Publicity January 2016

A top education

Preparing children for life

The British School in Tokyo (BST) has enjoyed an enviable reputation for the provision of high quality education since first opening its doors in Shibuya more than 25 years ago, and the past year saw its star continue to rise even higher.

An accredited member of the Council of British International Schools and one of only a small number of schools worldwide to have been independently inspected according to the UK Standards for British Schools Overseas, BST was, in 2015, once again judged to be excellent (the highest grade) in every area. We regard this as a very welcome endorsement of the high standards we set for ourselves.

Following the notable achievements of our previous A Level students and their success in winning places at some of the UK’s top universities, the Class of 2015 were keen to emulate their predecessors. The year’s talented group certainly set the bar high for those who will follow them.

Remarkably, 51% of all entries were awarded A* or A grades, and a very creditable 76% achieved grade B or better. These results are a long way above the UK national average (in British schools just under 26% of entrants were awarded the top two grades) and easily surpass our own three-year average scores.

It is especially encouraging that our students continue to win places on extremely competitive courses at top-rated institutions, including The University of Edinburgh, as well as Imperial College, King’s College and University College in London.

This year, for the first time, musicians who graduated from BST are studying at both the Royal College of Music and Trinity College, while, for the fourth year running, one of our talented A Level artists will be studying at Central Saint Martins.

Emphasising our international outlook, our students have also taken up places at universities in Canada, India, the US and, closer to home, at Doshisha in Kyoto.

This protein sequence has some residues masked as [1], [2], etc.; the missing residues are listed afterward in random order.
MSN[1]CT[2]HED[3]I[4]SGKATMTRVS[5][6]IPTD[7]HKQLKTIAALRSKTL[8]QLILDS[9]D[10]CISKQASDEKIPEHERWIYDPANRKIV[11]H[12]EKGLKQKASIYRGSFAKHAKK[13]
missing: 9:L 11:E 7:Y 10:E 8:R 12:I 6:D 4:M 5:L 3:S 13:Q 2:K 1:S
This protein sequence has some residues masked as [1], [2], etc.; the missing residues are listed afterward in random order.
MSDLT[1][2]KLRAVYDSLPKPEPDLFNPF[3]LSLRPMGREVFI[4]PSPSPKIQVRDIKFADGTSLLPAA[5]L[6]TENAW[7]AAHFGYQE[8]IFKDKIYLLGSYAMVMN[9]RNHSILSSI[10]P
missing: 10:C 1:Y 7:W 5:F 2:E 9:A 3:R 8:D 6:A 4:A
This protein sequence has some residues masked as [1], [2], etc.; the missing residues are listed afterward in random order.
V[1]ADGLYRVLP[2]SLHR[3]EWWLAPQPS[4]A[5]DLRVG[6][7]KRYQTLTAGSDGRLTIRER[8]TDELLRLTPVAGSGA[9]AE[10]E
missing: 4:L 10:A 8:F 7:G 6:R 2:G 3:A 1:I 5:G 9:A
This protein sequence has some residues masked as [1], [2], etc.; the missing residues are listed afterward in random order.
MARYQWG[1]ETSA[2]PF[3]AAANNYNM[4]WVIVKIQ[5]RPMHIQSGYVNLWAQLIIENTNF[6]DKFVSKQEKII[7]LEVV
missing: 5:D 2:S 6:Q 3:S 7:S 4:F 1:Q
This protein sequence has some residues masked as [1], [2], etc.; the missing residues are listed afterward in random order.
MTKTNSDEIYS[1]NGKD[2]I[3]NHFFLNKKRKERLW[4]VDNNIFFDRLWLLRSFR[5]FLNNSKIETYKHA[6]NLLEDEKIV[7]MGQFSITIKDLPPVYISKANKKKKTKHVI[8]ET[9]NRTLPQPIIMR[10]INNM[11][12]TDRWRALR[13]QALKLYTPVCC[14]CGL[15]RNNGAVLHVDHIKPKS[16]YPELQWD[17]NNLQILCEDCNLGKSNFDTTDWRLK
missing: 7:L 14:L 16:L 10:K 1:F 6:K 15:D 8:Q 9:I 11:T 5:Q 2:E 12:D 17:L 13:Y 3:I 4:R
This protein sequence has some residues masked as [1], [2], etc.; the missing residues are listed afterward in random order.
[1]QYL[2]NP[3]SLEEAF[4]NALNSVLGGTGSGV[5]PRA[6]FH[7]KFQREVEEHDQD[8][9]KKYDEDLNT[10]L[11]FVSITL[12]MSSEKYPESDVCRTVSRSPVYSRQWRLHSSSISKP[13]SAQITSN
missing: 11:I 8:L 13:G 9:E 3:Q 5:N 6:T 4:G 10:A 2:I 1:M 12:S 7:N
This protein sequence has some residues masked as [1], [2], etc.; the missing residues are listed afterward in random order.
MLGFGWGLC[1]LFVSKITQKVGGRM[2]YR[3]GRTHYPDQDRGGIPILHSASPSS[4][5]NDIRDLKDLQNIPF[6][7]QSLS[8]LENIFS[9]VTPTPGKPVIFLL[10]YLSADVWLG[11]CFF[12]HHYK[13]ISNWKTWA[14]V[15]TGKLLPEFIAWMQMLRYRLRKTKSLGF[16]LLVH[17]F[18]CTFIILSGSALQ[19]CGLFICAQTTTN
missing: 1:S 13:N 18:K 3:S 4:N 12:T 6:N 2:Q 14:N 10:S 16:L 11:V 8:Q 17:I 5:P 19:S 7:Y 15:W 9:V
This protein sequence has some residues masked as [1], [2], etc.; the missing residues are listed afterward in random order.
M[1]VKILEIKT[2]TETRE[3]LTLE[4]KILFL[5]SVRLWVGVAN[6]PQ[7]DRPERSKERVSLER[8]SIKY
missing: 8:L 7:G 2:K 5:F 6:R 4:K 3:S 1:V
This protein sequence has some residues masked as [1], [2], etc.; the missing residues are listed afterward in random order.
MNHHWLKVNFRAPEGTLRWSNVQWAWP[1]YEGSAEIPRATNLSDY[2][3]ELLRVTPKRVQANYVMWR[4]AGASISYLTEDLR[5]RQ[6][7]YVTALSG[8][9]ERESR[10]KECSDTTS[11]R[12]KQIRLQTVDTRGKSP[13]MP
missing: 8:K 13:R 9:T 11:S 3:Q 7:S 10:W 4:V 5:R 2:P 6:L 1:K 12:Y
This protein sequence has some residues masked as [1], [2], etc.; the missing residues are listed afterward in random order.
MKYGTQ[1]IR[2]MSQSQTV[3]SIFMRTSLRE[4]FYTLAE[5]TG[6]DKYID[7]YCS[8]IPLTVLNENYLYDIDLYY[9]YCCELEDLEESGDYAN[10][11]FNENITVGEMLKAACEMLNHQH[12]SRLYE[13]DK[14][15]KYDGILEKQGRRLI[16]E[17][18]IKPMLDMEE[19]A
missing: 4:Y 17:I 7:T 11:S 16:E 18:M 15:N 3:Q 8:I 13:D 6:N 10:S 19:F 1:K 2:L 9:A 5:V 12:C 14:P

Young people today see themselves as global citizens and they recognise that A Levels offer an academic passport that can take them almost anywhere. There is certainly increasing interest in the US, and a number of current students are looking to Australia and Continental Europe.

Most universities worldwide are very familiar with the UK’s public examination system, and are more than happy to accept students with A Levels or their equivalent.

In fact, the specialist nature of these courses means that students with good grades can expect to earn significant credit—sometimes up to a whole year’s worth of study—in some institutions.

At Harvard, for example, while you will need to have at least three B grades to matriculate, three A grades will merit a full year’s academic credit; Boston College will offer two courses of credit for A or B grades, while C grades will earn one semester’s credit; and Princeton clearly states on its website that A or B grades will earn advance placement credit.

It is a similar story across the rest of the world.

All examinations are important, and many parents are impressed by the rigour and structured progression of our particular brand of British education. That said, as an international school of more than 900 students aged three to 18, BST offers much more than simply A Levels.

Students here know that education is not just about passing exams. Sport, music and drama are woven into the fabric of school life, and we see both community service and adventurous activity as real strengths.

From their early years in our nursery and reception classes, children are given countless opportunities to develop the independence and resilience that will enable them to take the next step in their education—wherever it might take them—with confidence and a smile.